Kent State Ashtabula Wine Degrees Receive $180,000 Research Grant From Ohio Grape Industries Committee

KSUA researchers to partner with AARS over two years on two projects

Kent State University at Ashtabula’s viticulture and enology degree programs were recently awarded a $180,000 grant from the Ohio Grape Industries Committee for a pair of research projects to be conducted over the next two years.

Kent State Ashtabula is partnering with the Ashtabula Agricultural Research Station (AARS), a division of the Ohio State University College of Food, Agricultural and Environmental Sciences’ Ohio Agricultural Research and Development Center, to conduct the projects at Markko Vineyard in Conneaut, Ohio.

“We have been offering the wine degrees for over 10 years and have become increasingly involved in the Ohio industry,” said Lori Lee, senior special assistant and viticulture and enology program liaison. “This grant is an opportunity to further strengthen our involvement with the industry by working with the AARS and producing innovative applied research that will help Ohio’s wineries remain competitive.” 

Lee, Kent State Ashtabula wine degrees lead faculty Ed Trebets and AARS research specialist and station manager Andrew Kirk are the principal investigators.

“Our focus will be on two research projects where the outcomes will be easily replicable and scalable for wineries of various sizes,” Lee said. “And our faculty will enhance our existing curriculum and provide our students with the opportunity to participate in some stages of research.”

The first of the two projects involves the evaluation of sour rot thresholds for wine quality optimization.  Pinot noir, Pinot gris and Riesling grapes are picked, sorted and crushed based on sour rot infection levels and then placed into two sodium dioxide (S02) treatment groups. 

“Vineyards put a lot of manual labor and time into picking around rot,” said Lee.  “Looking at infection levels and chemical management and determining if some rot can be included and not incur any major chemical changes or a reduction in quality and taste, thereby lead to increased efficiency and productivity in the vineyards.”

“We’re really happy to be working with Kent State Ashtabula, which brings a really strong educational focus to this research,” said Kirk. “Our industry really benefits from collaboration between different institutions and I think we have a very diverse team in place with different skill sets.”

According to Kirk, sour rot has been an issue for some time but has reached a critical stage and become a hot research topic in the last five-to-10 years with new insect pests that promote the spread more rapidly.  This rapid spread and a recommended “zero tolerance” policy from agricultural governing bodies can result – when there is a confluence of highly susceptible varieties like those being studied and highly conducive environmental conditions- in producers being left with one-third to half of their yearly fruit being wasted.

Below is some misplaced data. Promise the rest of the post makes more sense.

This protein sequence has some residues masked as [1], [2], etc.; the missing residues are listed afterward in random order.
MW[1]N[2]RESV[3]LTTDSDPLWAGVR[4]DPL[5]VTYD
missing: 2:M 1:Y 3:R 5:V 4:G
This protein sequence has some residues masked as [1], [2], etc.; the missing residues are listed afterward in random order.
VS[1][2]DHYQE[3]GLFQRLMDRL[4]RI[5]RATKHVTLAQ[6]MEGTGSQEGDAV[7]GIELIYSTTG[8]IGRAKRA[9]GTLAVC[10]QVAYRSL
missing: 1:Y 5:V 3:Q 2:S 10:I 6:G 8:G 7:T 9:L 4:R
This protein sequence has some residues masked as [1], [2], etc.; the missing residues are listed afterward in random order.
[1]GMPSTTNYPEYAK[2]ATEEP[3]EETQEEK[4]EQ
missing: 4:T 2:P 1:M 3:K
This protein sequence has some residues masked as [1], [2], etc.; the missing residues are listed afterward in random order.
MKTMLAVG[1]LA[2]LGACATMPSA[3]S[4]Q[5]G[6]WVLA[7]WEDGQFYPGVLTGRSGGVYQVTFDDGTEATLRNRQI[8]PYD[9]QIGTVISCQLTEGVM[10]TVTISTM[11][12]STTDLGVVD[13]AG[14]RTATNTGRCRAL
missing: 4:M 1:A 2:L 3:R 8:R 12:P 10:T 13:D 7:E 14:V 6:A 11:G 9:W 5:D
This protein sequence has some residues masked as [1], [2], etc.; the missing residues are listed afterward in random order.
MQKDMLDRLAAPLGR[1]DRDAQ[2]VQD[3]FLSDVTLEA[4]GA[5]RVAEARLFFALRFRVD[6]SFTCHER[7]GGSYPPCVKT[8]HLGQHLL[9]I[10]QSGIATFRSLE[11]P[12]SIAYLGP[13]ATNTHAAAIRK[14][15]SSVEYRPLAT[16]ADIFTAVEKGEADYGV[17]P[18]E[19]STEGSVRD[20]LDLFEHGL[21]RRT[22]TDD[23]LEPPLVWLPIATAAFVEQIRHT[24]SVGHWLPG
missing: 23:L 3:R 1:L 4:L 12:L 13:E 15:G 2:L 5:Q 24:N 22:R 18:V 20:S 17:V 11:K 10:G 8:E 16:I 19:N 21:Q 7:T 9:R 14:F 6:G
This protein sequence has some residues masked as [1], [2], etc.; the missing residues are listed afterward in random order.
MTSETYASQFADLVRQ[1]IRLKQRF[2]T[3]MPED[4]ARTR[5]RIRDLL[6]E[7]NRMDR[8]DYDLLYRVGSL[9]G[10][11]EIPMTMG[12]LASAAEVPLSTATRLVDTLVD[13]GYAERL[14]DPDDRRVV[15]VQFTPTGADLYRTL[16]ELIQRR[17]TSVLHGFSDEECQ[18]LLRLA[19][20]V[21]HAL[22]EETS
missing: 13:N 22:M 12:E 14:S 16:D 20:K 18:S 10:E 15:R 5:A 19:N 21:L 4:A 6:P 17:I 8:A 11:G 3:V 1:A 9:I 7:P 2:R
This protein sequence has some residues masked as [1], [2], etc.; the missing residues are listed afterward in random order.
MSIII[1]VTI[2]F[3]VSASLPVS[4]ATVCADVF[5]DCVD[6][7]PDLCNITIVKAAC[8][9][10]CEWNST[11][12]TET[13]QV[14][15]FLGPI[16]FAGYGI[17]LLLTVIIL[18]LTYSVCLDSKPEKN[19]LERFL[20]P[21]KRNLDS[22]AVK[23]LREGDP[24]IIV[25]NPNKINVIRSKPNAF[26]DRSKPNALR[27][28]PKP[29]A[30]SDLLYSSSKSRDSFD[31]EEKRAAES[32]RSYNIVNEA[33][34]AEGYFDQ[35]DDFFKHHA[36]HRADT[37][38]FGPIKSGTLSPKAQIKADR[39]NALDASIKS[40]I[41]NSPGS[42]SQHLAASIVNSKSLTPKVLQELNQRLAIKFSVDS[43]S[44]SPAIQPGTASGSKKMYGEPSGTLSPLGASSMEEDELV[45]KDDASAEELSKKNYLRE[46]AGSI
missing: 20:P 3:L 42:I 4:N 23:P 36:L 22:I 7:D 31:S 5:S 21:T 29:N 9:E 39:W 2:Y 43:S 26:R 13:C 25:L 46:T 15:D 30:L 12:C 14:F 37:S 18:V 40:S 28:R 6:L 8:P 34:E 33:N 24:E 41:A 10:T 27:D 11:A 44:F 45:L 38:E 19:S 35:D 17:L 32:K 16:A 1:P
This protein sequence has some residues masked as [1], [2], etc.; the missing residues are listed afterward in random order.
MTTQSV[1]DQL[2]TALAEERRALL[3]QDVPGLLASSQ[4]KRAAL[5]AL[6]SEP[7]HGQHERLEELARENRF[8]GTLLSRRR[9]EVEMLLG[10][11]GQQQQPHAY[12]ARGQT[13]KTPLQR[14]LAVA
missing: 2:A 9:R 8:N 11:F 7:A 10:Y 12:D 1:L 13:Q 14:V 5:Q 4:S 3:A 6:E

“A zero-tolerance policy sounds vastly different to a grape grower than it does to us in academia,” he noted. “Our research is different than most because it acknowledges the reality that there is a certain amount of pain that goes into having zero tolerance with this fruit and examines if it is salvageable at all. Can we manage those ill effects? Can we still use it?  What happens when you do?

“We’re looking at it in a really applied framework, a really different approach.  It’s unique in that sense.” 

The second project analyzes handling methods for stability of pétillant naturel, or “pét-nat”, sparkling wine. The investigation will discern the effect of different levels of intervention at different sweetness levels on the overall stability of the wines. Sauvignon Blanc and Saperavi grapes, as well as Chardonel juice, are being used for this investigation.

Markko Vineyard has leased space to the team to conduct research activities within its production facilities, located less than five miles from the AARS. Markko has also permitted the team to harvest grapes for the sour rot project within the specifications needed.  Grapes have also come from the AARS while additional grapes and juice were procured from other area vineyards and wineries.

“A hallmark of the Northeast Ohio wine region has been collaboration and this project is a fine example of entities working together in an effort to provide educational research that benefits everyone in the area,” added Lee.  “We are excited and grateful to partner with Andy and the AARS and Markko Vineyards on these projects.”    


POSTED: Tuesday, November 16, 2021 07:41 AM
UPDATED: Friday, May 24, 2024 07:15 PM
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